Kehl-Strasbourg radio control link
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The Kehl-Straßburg radio control link was a German MCLOS radio control system of World War II. The system was named for Strasbourg, the French/German city on the Rhine and Kehl, at the time a suburb of Strasbourg. It was used by the Fritz X guided bomb and the Henschel Hs 293 guided missile, and would also be trialled in test of the Henschel Hs 298 MCLOS-guidance air-to-air missile.
The Kehl-Straßburg system combined two units. The dual-axis, single-joystick-equipped Funkgerät (FuG 203) Kehl series of radio-control transmitter sets, fitted aboard the launch aircraft, were used to send the control signals to the ordnance, with the ordnance device itself picking up the signals through a Funkgerät (FuG 230) Straßburg receiver after release. The generic term Funkgerät, the source for the FuG prefix, translates directly into "radio equipment" in English, and also prefixed the designations of other various types of German military electronics, like the Lichtenstein and Neptun airborne intercept radar series, and the Erstling IFF radio gear, among others.
The Kehl-Straßburg control link relied on radio contact between the bomb or missile and the guidance unit. As a result, it was highly susceptible to electronic countermeasures. After the initial attacks in August 1943 the Allies went to considerable effort to develop devices which jammed the 48.2 MHz to 49.9 MHz low-VHF band radio link between the Kehl transmitter aboard the launching aircraft and the Straßburg receiver embedded in either the Hs 293 or the Fritz X ordnance. Early efforts by the U.S. Naval Research Laboratory (NRL) produced the XCJ jamming transmitter, installed aboard the destroyer escorts USS Herbert C. Jones and Frederick C. Davis in late September 1943. The XCJ was ineffective because the frequencies selected for jamming were incorrect. This was updated in time for Operation Shingle, leading to the XCJ-1, which was installed aboard destroyer escorts Frederick C. Davis and Herbert C. Jones, as well as destroyers Woolsey, Madison, Hilary P. Jones, and Lansdale. These six ships rotated service at Anzio, with three deployed at any time. The manually operated jamming system met with some success, though it proved cumbersome and was easily overwhelmed if large numbers of weapons were deployed simultaneously.
In early 1944, the UK began to deploy its Type 650 transmitter, which employed a different approach. This system jammed the Straßburg receiver's intermediate frequency section, which operated at a 3 MHz frequency and appears to have been quite successful, especially because the operator did not have to attempt to find which of the 18 Kehl-Straßburg command frequencies were in use and then manually tune the jamming transmitter to one of them. The Type 650 automatically defeated the receiver, regardless which radio frequency had been selected for an individual missile, be it Fritz X or Hs 293.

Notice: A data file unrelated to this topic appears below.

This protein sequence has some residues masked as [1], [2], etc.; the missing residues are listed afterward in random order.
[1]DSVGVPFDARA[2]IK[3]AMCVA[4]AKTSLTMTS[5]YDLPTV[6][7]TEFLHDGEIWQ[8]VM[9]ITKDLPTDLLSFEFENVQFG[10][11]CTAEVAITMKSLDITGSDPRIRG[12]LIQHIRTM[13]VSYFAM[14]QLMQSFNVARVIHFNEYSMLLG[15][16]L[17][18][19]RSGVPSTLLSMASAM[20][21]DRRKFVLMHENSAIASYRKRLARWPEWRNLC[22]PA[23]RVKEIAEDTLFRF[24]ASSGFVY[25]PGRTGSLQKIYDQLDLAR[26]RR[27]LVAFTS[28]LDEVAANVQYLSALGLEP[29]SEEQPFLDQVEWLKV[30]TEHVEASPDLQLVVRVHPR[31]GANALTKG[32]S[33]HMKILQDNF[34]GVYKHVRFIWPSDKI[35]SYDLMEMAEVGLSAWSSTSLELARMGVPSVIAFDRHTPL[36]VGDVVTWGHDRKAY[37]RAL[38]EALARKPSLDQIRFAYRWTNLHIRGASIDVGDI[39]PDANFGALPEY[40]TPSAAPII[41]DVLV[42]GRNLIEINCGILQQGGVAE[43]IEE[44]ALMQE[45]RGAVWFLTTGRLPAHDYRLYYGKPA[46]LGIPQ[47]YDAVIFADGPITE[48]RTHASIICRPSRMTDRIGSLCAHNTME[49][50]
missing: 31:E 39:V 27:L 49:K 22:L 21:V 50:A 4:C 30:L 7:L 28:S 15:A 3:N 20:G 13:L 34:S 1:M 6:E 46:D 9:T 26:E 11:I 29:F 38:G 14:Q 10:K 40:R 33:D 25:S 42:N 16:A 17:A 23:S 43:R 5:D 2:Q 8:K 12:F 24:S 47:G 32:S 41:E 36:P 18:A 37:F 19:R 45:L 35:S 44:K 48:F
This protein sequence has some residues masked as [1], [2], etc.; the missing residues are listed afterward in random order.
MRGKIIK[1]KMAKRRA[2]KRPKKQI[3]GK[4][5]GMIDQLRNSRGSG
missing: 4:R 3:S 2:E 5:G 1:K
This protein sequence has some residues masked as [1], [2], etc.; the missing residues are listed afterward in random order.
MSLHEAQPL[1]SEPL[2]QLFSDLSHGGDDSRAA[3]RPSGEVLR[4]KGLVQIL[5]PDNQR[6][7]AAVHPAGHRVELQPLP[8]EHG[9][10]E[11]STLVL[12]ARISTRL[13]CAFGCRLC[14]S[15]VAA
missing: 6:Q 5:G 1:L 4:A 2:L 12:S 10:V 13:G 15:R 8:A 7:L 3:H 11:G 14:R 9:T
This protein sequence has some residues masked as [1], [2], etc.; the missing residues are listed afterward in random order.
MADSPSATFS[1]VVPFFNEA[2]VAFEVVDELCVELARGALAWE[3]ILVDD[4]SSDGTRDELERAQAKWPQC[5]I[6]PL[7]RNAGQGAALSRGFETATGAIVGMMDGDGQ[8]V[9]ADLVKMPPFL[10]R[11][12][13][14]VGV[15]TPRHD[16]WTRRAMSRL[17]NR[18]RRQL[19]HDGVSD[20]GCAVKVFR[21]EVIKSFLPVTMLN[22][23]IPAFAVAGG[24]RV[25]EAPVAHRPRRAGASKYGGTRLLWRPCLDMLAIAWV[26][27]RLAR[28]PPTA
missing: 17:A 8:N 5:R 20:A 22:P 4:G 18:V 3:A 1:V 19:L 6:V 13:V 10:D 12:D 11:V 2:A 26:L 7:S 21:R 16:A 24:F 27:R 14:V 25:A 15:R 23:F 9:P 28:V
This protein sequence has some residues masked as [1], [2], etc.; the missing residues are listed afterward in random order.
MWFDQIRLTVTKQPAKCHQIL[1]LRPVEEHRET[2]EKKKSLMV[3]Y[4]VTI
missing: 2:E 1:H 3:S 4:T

Following several intelligence coups, including a capture of an intact Hs 293 at Anzio and recovery of important Kehl transmitter components from a crashed Heinkel He 177 on Corsica, the Allies were able to develop far more effective countermeasures in time for the invasion of Normandy and Operation Dragoon. This included an updated XCJ-2 system from NRL (produced as the TX), the modified airborne AN/ARQ-8 Dinamate system from Harvard's Radio Research Laboratory, NRL's improved XCJ-3 model (produced as the CXGE), the Types MAS system produced by the Airborne Instruments Laboratory (at the time affiliated with the Radio Research laboratory), the British Type 651, and the Canadian Naval Jammer.
Perhaps most impressive of all was AIL's Type MAS jammer, which employed sophisticated signals to defeat the Kehl transmission and to take over command of the Hs 293, steering it into the sea via a sequence of right-turn commands, triggering its solenoid-operated ailerons.
Even more sophisticated jammers from NRL, designated XCK (to be produced as TY and designated TEA when combined with the upgraded XCJ-4) and XCL, were under development but were never deployed as the threat had evaporated before they could be put into service.
In contrast to the experience at Anzio, jammers seemed to have had a major impact on operations after April 1944, with significant degradation observed in the probability that a Hs 293 launched at a target (and responding to operator guidance) would achieve a hit or damage-causing near miss.[page needed]
In case of a heavy jamming attack against the radio control, the Germans used a wired remote control system. It could easily be swapped in place against the radio system. In the plane radio transmitter S203 was swapped against the audio amplifier S207. In the weapon, VHF receiver E230 was replaced by audio receiver E237. Both plane and bomb were equipped with a dual wire reel each, giving a maximum distance of 12 km. Wire remote control system was developed by Staßfurter Rundfunk GmbH 
- Martin J. Bollinger. Warriors and Wizards: Development and Defeat of Radio-Controlled Glide Bombs of the Third Reich, Annapolis: Naval Institute Press (2010).
- Fritz Trenkle, Die deutschen Funklenkverfahren bis 1945, Hüthig Verlag
- "How Radio-Controlled Bombs Were Jammed", CIC (Combat Information Center), U.S. Office of the Chief of Naval Operations, Dec. 1945.